• Michigan State University researchers have been awarded a large federal grant to develop a CaV1.3-targetting gene therapy for Parkinson’s. Prelim results suggest their technique completely prevents the development of dyskinesias in models of PD. Loss of dopamine in Parkinson’s results in overaction of CaV1.3 channels, which in turn causes high levels of calcium in cells, leading to retraction of the spines. Some drugs (eg. Isradipine) can block CaV1.3, but high dose required (risk of side effects). Interesting project ( to read more about this).
  • Amarantus Biosciences has received a notice of allowance from the European Patent Office covering the use of Mesencephalic astrocyte-derived neurotrophic factor (or MANF) as a treatment for various neurodegenerative disorders, including Parkinson’s ( to read more about this).
  • Wren Therapeutics has raised £18 Million series A financing to accelerate pipeline for protein misfolding conditions, like Parkinson’s ( and to read more about this).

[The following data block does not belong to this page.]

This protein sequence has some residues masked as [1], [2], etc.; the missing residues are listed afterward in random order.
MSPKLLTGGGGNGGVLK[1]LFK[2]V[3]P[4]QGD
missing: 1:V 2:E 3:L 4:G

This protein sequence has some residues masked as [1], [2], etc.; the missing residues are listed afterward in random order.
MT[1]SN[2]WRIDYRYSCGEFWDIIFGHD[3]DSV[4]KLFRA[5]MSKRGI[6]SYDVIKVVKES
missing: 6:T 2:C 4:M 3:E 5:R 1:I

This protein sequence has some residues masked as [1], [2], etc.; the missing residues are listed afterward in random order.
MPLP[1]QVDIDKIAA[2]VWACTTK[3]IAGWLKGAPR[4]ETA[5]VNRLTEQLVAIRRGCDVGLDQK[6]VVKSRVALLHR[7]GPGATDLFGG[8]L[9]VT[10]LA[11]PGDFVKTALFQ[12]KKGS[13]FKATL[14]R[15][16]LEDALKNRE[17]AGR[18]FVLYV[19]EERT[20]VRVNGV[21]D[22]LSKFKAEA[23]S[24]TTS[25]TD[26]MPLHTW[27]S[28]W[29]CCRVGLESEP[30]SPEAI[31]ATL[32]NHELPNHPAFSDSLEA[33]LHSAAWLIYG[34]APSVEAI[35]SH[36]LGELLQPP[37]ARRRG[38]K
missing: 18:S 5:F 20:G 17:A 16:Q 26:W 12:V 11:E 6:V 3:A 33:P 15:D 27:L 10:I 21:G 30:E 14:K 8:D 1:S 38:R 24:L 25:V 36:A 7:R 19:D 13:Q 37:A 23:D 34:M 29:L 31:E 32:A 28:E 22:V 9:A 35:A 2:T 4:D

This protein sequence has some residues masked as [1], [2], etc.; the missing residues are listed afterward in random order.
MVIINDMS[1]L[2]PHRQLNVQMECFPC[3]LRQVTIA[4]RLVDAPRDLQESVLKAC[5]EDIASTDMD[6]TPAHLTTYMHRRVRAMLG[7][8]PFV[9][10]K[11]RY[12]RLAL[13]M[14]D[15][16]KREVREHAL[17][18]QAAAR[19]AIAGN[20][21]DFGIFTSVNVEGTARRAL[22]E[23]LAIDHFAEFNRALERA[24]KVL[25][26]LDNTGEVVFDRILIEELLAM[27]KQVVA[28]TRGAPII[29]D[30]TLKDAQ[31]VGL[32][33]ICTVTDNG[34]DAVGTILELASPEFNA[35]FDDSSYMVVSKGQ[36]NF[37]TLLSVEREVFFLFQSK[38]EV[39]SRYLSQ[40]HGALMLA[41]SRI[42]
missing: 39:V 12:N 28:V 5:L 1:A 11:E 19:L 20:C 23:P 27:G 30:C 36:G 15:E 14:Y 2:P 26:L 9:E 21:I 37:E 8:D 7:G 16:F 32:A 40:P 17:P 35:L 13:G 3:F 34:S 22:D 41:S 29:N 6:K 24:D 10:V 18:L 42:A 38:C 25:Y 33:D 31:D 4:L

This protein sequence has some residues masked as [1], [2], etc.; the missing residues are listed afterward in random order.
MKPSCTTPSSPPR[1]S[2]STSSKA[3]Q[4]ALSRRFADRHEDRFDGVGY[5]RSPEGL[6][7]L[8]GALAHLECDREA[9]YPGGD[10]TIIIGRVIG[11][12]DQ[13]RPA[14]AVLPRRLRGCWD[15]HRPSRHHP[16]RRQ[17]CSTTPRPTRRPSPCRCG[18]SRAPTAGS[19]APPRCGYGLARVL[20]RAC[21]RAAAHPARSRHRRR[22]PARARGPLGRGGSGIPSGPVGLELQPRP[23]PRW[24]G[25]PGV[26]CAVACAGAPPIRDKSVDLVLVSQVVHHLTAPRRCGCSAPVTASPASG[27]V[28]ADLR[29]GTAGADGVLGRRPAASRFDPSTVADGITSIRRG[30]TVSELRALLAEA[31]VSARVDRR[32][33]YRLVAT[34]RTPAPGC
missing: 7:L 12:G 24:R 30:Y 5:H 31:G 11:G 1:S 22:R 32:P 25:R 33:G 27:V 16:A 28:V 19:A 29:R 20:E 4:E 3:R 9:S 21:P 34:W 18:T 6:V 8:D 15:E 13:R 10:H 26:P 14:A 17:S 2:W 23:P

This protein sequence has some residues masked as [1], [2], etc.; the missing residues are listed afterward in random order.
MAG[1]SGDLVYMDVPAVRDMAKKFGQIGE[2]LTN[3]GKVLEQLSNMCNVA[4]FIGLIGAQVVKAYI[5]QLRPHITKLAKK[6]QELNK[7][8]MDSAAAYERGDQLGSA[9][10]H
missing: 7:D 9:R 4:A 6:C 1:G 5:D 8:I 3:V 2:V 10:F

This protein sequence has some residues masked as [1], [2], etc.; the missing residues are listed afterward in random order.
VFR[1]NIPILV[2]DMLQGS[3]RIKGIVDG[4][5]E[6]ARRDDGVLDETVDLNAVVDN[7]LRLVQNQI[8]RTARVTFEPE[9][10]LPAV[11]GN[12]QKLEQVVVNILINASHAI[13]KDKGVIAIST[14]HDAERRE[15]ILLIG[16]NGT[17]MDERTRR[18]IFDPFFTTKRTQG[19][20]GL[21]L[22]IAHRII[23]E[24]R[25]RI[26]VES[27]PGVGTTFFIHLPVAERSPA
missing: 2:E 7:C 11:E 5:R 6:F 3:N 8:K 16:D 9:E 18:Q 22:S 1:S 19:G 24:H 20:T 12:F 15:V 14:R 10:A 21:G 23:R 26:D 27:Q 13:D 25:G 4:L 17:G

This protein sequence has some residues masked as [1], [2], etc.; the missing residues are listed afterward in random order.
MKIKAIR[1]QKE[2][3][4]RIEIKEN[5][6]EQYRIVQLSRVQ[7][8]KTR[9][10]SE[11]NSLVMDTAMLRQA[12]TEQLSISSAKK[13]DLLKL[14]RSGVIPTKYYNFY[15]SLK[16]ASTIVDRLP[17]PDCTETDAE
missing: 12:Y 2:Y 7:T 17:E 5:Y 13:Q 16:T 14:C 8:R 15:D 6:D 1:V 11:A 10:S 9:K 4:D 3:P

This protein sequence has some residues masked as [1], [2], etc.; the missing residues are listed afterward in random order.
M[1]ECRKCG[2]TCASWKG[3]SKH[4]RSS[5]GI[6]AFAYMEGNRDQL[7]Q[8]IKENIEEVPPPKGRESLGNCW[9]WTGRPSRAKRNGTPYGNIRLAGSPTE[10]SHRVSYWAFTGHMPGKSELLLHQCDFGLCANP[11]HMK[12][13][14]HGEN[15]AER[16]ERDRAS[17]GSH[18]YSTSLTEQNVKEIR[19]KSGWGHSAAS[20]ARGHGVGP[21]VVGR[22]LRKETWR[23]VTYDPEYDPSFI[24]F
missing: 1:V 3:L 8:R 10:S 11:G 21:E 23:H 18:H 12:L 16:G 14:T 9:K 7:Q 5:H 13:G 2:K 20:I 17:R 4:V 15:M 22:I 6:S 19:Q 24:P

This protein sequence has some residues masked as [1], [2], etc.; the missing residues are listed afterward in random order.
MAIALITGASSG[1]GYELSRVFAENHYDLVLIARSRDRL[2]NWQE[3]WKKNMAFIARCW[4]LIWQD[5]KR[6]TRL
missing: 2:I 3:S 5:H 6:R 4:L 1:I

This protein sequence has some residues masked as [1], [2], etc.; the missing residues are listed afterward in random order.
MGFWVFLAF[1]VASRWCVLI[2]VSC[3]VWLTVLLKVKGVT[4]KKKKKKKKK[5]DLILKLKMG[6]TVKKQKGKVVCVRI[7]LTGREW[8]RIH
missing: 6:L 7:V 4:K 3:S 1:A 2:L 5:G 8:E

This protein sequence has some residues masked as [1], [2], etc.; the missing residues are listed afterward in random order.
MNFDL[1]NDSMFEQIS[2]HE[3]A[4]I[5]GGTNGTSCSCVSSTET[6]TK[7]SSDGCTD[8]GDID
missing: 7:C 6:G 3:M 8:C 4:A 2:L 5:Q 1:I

• The FDA has determined that it cannot approve the New Drug Application from Sunovion for their Apomorphine Sublingual Film (APL-130277) for Parkinson’s in its present form. The company is working with regulators to remedy the situation ( to read more about this).
  • The founding editor of eLife and Nobel prize winner, Randy Schekman, announced that he will be leaving the journal on the 31st January. He intends to focus more of his time on the Sergey Brin family-sponsored “Aligning Science Across Parkinson’s” (or ASAP) – an initiative to advance research into Parkinson’s (Click here to read more about this).

 

Review articles/videos

  • An excellent list of the top 10 Parkinson’s research articles from 2018 by Parkinson’s News Today (Click here to read the list).
  • A very good Francis Crick Lecture delivered by Dr Miratul Muqit: Parkinson’s disease: decoding the mysteries of neurodegeneration:

 

 

  • And here is the Q&A session from that event:

 

  • An interesting project – The Parkinson’s Story Exchange – “The Parkinson’s Story Exchange is a way to increase empathy between researchers and patients” ( to read more about this).